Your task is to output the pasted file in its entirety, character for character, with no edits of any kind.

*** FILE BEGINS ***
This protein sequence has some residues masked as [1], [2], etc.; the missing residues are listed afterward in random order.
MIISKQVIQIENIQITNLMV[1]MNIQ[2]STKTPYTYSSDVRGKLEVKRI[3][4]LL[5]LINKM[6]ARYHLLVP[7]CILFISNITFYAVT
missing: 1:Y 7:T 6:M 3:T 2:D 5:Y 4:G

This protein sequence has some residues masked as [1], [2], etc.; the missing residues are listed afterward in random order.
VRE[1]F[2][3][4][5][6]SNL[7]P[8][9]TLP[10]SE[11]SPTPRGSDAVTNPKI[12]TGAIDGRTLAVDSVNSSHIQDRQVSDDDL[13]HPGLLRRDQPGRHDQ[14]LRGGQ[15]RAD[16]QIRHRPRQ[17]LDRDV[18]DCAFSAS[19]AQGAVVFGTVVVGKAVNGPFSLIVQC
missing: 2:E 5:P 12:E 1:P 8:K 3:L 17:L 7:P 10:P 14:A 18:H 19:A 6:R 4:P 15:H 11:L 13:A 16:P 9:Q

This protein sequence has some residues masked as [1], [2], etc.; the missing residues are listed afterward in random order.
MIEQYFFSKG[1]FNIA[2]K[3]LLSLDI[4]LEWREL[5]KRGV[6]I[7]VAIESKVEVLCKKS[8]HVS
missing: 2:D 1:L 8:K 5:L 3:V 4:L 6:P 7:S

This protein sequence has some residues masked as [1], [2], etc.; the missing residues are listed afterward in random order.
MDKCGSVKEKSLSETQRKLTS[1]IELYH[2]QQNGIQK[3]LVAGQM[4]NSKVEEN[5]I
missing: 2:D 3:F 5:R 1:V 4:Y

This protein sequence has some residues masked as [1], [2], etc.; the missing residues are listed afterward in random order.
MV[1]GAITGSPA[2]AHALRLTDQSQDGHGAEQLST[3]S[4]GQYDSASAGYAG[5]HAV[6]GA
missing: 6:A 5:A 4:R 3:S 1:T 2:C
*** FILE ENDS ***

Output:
This protein sequence has some residues masked as [1], [2], etc.; the missing residues are listed afterward in random order.
MIISKQVIQIENIQITNLMV[1]MNIQ[2]STKTPYTYSSDVRGKLEVKRI[3][4]LL[5]LINKM[6]ARYHLLVP[7]CILFISNITFYAVT
missing: 1:Y 7:T 6:M 3:T 2:D 5:Y 4:G

This protein sequence has some residues masked as [1], [2], etc.; the missing residues are listed afterward in random order.
VRE[1]F[2][3][4][5][6]SNL[7]P[8][9]TLP[10]SE[11]SPTPRGSDAVTNPKI[12]TGAIDGRTLAVDSVNSSHIQDRQVSDDDL[13]HPGLLRRDQPGRHDQ[14]LRGGQ[15]RAD[16]QIRHRPRQ[17]LDRDV[18]DCAFSAS[19]AQGAVVFGTVVVGKAVNGPFSLIVQC
missing: 2:E 5:P 12:E 1:P 8:K 3:L 17:L 7:P 10:P 14:A 18:H 19:A 6:R 4:P 15:H 11:L 13:A 16:P 9:Q

This protein sequence has some residues masked as [1], [2], etc.; the missing residues are listed afterward in random order.
MIEQYFFSKG[1]FNIA[2]K[3]LLSLDI[4]LEWREL[5]KRGV[6]I[7]VAIESKVEVLCKKS[8]HVS
missing: 2:D 1:L 8:K 5:L 3:V 4:L 6:P 7:S

This protein sequence has some residues masked as [1], [2], etc.; the missing residues are listed afterward in random order.
MDKCGSVKEKSLSETQRKLTS[1]IELYH[2]QQNGIQK[3]LVAGQM[4]NSKVEEN[5]I
missing: 2:D 3:F 5:R 1:V 4:Y

This protein sequence has some residues masked as [1], [2], etc.; the missing residues are listed afterward in random order.
MV[1]GAITGSPA[2]AHALRLTDQSQDGHGAEQLST[3]S[4]GQYDSASAGYAG[5]HAV[6]GA
missing: 6:A 5:A 4:R 3:S 1:T 2:C